Prescriptions for benzos are highest in the most deprived areas in England 

Prescriptions for sleeping pills such as Valium and Xanax are more commonly dished out in the poorest parts of England, research has found.

Warwick University scientists analysed how many benzodiazepines and Z-drugs were given out by GP practices across the country in 2017.

They found that, an average of 288 prescriptions for the drugs were issued for every 1,000 patients in the most deprived areas, such as Grimsby.

In comparison, the average rate was around 198 for every 1,000 patients in surgeries from more affluent areas, including Berkshire. 

The addictive drugs – also used to treat anxiety – should only be taken for a maximum of four weeks to stop patients from getting hooked, according to guidelines.

Warwick University scientists found as many as 288 prescriptions for the drugs were issued for every 1,000 patients in the most deprived areas, such as Grimsby. In contrast, the rate was around 198 for every 1,000 patients in more affluent places, including Berkshire

But charities estimate up to 40 per cent of people who take benzos, such as Valium and Xanax, for six weeks will develop a dependency.

They are fast-acting. But the danger lies in their unpleasant withdrawal symptoms, keeping some patients hooked for years.

Withdrawal symptoms include shaking, nausea, sleep issues, hand tremors, sweating, confusion and worsened anxiety.

The study, published in the journal Family Practice, also found higher prescribing rates along the coastal regions of England.

Dr Saran Shantikumar and team believe this may, in part, be down to seaside areas being home to older people, generally.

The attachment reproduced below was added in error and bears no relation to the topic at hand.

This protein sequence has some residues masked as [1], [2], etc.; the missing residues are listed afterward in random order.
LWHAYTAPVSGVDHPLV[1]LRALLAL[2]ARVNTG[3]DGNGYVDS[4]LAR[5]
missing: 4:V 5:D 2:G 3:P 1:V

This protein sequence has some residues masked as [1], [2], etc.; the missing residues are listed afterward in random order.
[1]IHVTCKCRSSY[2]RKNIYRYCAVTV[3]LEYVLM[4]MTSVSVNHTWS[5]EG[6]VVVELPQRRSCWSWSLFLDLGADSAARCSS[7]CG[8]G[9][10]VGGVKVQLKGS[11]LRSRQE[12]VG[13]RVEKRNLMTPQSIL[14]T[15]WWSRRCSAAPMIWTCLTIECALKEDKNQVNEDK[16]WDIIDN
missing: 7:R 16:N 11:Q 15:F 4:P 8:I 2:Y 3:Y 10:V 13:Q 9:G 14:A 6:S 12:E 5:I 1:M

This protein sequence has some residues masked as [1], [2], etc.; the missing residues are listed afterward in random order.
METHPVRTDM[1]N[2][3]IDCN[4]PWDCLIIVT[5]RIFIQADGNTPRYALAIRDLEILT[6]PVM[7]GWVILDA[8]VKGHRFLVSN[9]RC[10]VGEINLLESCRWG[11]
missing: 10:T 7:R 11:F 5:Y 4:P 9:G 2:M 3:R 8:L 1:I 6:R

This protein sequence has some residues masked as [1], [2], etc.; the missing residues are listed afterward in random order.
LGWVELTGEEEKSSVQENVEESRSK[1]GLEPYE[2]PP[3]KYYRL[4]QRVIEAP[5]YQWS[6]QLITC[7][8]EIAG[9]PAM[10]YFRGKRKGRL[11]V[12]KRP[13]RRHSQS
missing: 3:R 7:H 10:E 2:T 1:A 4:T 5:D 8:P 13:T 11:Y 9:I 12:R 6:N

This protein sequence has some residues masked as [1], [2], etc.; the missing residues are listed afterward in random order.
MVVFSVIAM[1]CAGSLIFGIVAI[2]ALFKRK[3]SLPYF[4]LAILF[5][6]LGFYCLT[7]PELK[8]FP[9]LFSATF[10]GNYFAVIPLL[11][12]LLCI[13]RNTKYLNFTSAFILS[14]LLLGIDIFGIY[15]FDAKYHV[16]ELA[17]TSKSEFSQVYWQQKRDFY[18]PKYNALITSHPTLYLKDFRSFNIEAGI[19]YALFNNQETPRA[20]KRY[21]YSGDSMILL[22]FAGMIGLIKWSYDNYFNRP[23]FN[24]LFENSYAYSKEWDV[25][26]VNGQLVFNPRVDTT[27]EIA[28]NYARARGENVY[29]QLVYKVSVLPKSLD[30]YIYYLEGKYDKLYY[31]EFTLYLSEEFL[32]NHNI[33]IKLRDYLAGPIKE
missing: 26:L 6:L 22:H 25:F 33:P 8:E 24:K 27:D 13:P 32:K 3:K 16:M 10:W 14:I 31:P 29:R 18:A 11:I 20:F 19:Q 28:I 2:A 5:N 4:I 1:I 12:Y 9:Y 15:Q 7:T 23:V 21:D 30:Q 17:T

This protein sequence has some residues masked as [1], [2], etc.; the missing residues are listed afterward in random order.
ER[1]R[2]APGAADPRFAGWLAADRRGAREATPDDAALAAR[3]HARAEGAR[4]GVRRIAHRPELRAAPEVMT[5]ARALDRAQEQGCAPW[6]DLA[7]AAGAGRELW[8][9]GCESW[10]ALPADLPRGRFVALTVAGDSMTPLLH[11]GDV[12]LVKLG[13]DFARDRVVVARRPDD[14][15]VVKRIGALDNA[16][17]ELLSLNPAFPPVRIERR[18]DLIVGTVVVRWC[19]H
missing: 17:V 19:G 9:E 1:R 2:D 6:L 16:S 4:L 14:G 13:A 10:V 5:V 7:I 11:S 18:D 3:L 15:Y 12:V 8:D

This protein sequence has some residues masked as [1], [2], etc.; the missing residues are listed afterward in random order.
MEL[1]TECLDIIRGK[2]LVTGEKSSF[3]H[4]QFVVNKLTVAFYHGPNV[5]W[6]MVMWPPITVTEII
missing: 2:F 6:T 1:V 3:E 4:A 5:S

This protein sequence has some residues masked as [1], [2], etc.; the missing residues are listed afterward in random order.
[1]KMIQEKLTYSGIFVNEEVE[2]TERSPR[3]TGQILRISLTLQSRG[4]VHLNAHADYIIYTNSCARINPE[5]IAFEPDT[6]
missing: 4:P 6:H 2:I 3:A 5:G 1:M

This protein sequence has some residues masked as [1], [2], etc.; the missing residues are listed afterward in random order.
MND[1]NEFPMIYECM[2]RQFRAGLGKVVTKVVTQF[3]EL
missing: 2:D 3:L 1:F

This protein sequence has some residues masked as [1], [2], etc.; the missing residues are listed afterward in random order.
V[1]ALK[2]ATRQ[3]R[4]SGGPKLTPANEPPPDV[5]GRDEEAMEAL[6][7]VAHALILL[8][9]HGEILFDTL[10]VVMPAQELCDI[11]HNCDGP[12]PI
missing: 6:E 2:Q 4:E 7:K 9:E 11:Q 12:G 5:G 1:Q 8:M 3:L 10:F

It is unclear why poorer regions of England dish out more of the drugs.

However, the researchers believe it could be because patients are more likely to be on longer-term prescriptions or taking higher doses in such areas. 

The Warwick study compared prescribing rates (left) among clinical commissioning groups

Dr Saran Shantikumar and colleagues then analysed the socioeconomic status of all of the areas

The Warwick study compared prescribing rates (left) among clinical commissioning groups (CCGs). Dr Saran Shantikumar and colleagues then analysed the socioeconomic status of all of the areas (right)

Charities estimate up to 40 per cent of people who take benzos, such as Valium and Xanax, for six weeks will develop a dependency

Charities estimate up to 40 per cent of people who take benzos, such as Valium and Xanax, for six weeks will develop a dependency

IS THE UK IN A BENZO CRISIS? 

Benzodiazepines, including Valium, Ativan and Xanax, are prescribed twelve million times a year, according to the UK Addiction Centre. 

It said the numbers of people addicted to benzodiazepines in the UK are vague, but it could be as high as 1.5 million, making them second only to alcohol on the scale of addictive substances.

A study published in The British Journal of General Practice published in July 2017 suggested that more than a quarter of a million people in the UK are likely to be taking dependency-forming benzodiazepine and Z-drugs (BZD) far beyond the recommended usage of 2–4 weeks after looking at data taken from a survey of GP surgeries in Bradford, UK.